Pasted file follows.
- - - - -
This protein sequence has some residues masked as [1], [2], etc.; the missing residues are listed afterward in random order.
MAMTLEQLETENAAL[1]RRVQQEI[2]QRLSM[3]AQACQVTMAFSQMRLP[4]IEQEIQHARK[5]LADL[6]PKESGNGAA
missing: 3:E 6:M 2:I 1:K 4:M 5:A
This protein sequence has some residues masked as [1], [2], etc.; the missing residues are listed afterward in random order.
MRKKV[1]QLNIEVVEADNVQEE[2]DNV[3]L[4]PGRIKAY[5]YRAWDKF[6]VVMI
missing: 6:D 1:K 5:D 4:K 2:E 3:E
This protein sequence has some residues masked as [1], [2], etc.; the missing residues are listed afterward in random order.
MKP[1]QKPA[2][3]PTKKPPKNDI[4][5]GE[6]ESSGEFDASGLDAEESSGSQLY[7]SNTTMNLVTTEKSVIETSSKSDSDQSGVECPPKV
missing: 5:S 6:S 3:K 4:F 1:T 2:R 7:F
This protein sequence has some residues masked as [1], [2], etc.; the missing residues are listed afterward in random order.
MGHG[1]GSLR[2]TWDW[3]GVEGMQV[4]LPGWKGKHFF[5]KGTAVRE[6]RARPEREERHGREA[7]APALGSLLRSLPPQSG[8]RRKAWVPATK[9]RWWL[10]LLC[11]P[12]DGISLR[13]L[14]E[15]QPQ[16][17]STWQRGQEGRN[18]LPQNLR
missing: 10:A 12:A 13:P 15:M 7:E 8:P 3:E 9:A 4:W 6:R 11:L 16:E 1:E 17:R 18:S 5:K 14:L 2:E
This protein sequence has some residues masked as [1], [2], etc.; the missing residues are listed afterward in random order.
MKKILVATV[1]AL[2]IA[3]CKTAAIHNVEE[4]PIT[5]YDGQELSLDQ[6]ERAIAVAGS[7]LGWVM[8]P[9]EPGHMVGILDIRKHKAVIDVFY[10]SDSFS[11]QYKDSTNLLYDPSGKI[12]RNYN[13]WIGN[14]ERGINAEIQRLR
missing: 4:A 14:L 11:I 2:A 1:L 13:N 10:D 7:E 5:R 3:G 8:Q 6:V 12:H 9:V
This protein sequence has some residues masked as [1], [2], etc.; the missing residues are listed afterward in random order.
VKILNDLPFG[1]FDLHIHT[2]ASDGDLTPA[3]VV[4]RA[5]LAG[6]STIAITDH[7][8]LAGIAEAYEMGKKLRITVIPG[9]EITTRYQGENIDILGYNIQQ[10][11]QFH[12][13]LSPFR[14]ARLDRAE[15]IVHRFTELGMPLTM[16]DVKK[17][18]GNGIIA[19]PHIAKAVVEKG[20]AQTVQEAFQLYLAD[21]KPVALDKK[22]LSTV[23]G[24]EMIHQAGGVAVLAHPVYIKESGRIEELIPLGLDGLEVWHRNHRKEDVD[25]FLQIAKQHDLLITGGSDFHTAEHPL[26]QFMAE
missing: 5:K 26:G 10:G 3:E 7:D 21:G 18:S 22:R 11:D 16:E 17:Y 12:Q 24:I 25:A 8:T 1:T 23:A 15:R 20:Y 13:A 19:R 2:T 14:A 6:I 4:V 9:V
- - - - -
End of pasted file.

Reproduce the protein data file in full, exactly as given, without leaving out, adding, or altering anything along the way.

This protein sequence has some residues masked as [1], [2], etc.; the missing residues are listed afterward in random order.
MAMTLEQLETENAAL[1]RRVQQEI[2]QRLSM[3]AQACQVTMAFSQMRLP[4]IEQEIQHARK[5]LADL[6]PKESGNGAA
missing: 3:E 6:M 2:I 1:K 4:M 5:A
This protein sequence has some residues masked as [1], [2], etc.; the missing residues are listed afterward in random order.
MRKKV[1]QLNIEVVEADNVQEE[2]DNV[3]L[4]PGRIKAY[5]YRAWDKF[6]VVMI
missing: 6:D 1:K 5:D 4:K 2:E 3:E
This protein sequence has some residues masked as [1], [2], etc.; the missing residues are listed afterward in random order.
MKP[1]QKPA[2][3]PTKKPPKNDI[4][5]GE[6]ESSGEFDASGLDAEESSGSQLY[7]SNTTMNLVTTEKSVIETSSKSDSDQSGVECPPKV
missing: 5:S 6:S 3:K 4:F 1:T 2:R 7:F
This protein sequence has some residues masked as [1], [2], etc.; the missing residues are listed afterward in random order.
MGHG[1]GSLR[2]TWDW[3]GVEGMQV[4]LPGWKGKHFF[5]KGTAVRE[6]RARPEREERHGREA[7]APALGSLLRSLPPQSG[8]RRKAWVPATK[9]RWWL[10]LLC[11]P[12]DGISLR[13]L[14]E[15]QPQ[16][17]STWQRGQEGRN[18]LPQNLR
missing: 10:A 12:A 13:P 15:M 7:E 8:P 3:E 9:A 4:W 6:R 11:L 16:E 1:E 17:R 18:S 5:K 14:L 2:E
This protein sequence has some residues masked as [1], [2], etc.; the missing residues are listed afterward in random order.
MKKILVATV[1]AL[2]IA[3]CKTAAIHNVEE[4]PIT[5]YDGQELSLDQ[6]ERAIAVAGS[7]LGWVM[8]P[9]EPGHMVGILDIRKHKAVIDVFY[10]SDSFS[11]QYKDSTNLLYDPSGKI[12]RNYN[13]WIGN[14]ERGINAEIQRLR
missing: 4:A 14:L 11:I 2:A 1:L 13:N 10:D 7:E 5:R 3:G 8:Q 6:V 12:H 9:V
This protein sequence has some residues masked as [1], [2], etc.; the missing residues are listed afterward in random order.
VKILNDLPFG[1]FDLHIHT[2]ASDGDLTPA[3]VV[4]RA[5]LAG[6]STIAITDH[7][8]LAGIAEAYEMGKKLRITVIPG[9]EITTRYQGENIDILGYNIQQ[10][11]QFH[12][13]LSPFR[14]ARLDRAE[15]IVHRFTELGMPLTM[16]DVKK[17][18]GNGIIA[19]PHIAKAVVEKG[20]AQTVQEAFQLYLAD[21]KPVALDKK[22]LSTV[23]G[24]EMIHQAGGVAVLAHPVYIKESGRIEELIPLGLDGLEVWHRNHRKEDVD[25]FLQIAKQHDLLITGGSDFHTAEHPL[26]QFMAE
missing: 5:K 26:G 10:G 3:E 7:D 21:G 18:S 22:R 11:D 16:E 17:Y 12:Q 24:I 25:A 8:T 1:T 23:A 15:R 20:Y 13:A 19:R 2:T 14:A 6:I 4:V 9:V